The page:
Federal law prohibits calls to consumers who have placed their numbers on the Do Not Call Registry (the “DNC list”). However, the federal government permits telemarketers, for a fee, to check, or “scrub,” their telemarketing lists against the master list of consumers who opted into the Do Not Call Registry. Importantly, violation of the Do Not Call List rules is a separate violation from TCPA violations. To reduce the risk of noncompliance with DNC rules, we recommend training programs for staff involved in telemarketing calls, or staff involved in managing lead providers that use automated calling systems.
Another great way to reduce risks inherent in telemarketing is to assign someone to be the in-house TCPA/DNC compliance officer. This person will be the go-to source within your company to ensure that policies are up-to-date and followed by employees.
Your compliance officer needs to implement policies and monitor compliance with those policies. Experienced counsel can help develop your company’s best practices list. The important topics to cover include:
Contacts with Current Customers. Having existing customers does not give you automatic permission to contact them. While the DNC rules do have some limited exceptions for contacting customers and people who express interest in your company, those exceptions are limited and, of course, the TCPA still applies without exceptions.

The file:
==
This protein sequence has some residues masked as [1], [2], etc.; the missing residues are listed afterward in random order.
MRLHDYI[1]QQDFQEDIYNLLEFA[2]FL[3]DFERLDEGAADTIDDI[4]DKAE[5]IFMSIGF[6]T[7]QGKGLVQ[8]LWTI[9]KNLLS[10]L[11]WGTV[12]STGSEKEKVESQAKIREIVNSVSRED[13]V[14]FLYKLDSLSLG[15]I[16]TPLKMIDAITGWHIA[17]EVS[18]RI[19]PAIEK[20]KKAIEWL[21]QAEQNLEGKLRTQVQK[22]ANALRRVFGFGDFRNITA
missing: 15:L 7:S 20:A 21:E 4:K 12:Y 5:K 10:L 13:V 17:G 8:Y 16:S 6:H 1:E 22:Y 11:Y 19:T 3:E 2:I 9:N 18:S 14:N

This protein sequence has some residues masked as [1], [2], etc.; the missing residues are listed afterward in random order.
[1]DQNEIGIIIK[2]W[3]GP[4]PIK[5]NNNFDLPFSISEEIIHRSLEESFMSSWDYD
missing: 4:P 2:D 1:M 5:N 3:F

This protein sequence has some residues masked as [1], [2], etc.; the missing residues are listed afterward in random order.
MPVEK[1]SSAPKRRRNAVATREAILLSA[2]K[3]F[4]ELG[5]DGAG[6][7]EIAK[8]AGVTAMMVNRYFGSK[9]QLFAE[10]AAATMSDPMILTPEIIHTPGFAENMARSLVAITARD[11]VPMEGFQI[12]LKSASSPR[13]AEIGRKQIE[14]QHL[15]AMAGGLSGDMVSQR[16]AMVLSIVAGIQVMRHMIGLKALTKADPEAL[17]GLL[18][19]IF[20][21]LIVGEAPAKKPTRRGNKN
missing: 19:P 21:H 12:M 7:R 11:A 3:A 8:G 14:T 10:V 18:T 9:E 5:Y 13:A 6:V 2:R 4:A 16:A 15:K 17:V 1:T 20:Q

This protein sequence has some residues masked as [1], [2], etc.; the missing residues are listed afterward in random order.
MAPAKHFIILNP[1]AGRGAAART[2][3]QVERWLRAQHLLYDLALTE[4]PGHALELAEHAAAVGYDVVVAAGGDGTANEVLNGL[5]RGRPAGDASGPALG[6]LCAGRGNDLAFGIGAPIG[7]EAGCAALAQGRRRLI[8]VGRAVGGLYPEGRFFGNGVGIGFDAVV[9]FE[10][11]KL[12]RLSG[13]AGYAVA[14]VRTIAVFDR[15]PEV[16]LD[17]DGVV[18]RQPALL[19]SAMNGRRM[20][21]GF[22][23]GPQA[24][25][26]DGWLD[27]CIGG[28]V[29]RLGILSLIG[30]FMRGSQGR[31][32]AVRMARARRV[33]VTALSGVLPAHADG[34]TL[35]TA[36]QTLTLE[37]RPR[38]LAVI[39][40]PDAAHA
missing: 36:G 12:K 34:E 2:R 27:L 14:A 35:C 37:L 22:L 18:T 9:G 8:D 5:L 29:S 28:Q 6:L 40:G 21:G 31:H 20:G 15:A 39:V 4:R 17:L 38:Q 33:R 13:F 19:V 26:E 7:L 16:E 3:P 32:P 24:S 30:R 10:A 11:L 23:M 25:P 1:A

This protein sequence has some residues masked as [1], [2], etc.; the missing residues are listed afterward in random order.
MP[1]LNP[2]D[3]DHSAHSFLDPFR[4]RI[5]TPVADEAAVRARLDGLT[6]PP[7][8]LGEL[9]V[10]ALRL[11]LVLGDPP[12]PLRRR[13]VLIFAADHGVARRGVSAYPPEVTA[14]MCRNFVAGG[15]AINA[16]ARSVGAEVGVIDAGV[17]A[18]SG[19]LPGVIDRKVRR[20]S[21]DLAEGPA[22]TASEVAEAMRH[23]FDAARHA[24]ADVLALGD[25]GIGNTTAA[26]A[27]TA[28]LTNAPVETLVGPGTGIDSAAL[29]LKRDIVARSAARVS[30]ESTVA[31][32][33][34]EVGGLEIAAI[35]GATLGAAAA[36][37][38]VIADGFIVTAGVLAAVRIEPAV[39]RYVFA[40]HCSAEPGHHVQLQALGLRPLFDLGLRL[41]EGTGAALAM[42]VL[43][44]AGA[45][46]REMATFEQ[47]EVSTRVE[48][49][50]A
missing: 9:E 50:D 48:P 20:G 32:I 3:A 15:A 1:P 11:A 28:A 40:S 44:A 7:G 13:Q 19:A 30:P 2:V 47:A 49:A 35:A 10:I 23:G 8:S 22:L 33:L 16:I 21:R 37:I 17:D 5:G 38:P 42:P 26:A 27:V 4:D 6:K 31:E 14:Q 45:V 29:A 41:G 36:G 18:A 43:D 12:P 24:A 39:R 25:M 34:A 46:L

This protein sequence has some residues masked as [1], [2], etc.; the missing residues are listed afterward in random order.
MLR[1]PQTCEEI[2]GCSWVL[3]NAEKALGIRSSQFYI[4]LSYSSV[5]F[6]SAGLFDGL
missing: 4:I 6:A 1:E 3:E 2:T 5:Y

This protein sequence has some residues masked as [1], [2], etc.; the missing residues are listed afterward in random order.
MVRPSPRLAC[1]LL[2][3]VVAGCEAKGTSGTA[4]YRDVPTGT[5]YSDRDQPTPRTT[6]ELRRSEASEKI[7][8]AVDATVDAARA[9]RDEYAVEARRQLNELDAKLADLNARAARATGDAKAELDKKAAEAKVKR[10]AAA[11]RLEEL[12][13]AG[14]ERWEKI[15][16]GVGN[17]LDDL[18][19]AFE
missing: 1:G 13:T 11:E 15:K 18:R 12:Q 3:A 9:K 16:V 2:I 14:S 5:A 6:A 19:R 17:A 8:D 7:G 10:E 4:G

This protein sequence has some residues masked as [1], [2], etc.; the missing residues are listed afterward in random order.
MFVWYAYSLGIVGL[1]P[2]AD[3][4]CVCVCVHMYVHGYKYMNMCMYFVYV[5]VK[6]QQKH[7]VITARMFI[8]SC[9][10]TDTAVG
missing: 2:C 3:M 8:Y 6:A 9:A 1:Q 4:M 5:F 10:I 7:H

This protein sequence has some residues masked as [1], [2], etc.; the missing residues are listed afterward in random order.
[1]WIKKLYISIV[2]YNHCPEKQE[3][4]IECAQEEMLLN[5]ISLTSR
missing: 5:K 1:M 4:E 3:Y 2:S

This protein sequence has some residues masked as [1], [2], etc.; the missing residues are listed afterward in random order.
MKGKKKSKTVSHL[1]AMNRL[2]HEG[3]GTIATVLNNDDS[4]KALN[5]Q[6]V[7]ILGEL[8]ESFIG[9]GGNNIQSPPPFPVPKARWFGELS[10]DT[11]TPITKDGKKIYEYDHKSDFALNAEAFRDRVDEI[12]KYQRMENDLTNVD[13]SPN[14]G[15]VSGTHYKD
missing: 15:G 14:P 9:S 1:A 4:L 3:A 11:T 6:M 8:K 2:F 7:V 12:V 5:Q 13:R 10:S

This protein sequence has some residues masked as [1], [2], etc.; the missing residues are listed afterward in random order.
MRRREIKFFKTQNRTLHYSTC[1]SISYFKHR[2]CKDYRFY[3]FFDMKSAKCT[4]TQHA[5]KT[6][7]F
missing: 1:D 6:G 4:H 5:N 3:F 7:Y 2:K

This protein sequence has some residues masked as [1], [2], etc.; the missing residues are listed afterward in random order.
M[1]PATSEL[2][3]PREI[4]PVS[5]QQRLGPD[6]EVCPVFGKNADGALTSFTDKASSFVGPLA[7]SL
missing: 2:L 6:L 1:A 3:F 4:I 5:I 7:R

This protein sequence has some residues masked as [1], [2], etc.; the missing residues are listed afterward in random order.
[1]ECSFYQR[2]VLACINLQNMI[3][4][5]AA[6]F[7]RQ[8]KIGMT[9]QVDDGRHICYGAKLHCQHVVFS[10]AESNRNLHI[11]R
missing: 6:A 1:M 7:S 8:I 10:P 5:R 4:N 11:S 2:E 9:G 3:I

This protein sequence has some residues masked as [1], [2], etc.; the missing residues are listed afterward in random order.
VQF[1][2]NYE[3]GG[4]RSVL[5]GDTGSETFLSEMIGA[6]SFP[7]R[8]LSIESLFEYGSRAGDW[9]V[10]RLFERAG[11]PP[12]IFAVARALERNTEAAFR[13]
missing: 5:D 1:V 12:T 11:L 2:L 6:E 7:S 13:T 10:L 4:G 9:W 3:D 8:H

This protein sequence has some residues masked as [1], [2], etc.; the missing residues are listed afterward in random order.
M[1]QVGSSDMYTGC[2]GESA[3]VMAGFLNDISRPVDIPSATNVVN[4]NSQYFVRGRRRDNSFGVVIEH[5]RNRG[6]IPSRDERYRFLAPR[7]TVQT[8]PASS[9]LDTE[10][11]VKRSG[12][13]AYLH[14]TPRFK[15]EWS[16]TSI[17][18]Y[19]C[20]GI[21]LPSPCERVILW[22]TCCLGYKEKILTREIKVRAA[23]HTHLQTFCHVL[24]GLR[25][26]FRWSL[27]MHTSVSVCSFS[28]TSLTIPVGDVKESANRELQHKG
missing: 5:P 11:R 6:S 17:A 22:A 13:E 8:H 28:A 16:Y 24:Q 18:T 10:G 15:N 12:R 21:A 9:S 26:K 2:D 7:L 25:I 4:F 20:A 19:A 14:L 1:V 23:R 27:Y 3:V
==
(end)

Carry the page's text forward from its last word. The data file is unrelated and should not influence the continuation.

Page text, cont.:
Internal DNC Lists. In addition to scrubbing against the government’s DNC list, it is important to maintain your own company-specific DNC list of consumers who asked not to be called.
Time Of Day Requirements. You must comply with time of day requirements, which prohibit calls before 8 a.m. or after 9 p.m., local time.
Comply with the Telemarketing Sales Rule (TSR). In addition to guidelines under the TCPA and DNC rules concerning when, how, and the consent needed for making phone calls to consumers, companies must also comply with the TSR. The full contours of this rule are beyond this article, but suffice to say that this is a comprehensive regulation that includes many rules, limits, and prohibitions related to communicating with consumers over the telephone. Experienced counsel is important to developing a plan for complying with the TSR.
The laws governing automated dialing systems are rapidly changing, and they are becoming increasingly complex. Consumers are angry, and government agencies are stepping up enforcement. Don’t risk your company’s reputation and the potential for massive financial penalties. Kronenberger Rosenfeld can help you manage the high risks involved in using automated dialing systems, so you can focus on running your business.
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This entry was posted on Tuesday, September 10, 2019 and is filed under General News & Firm Announcements, Internet Law News.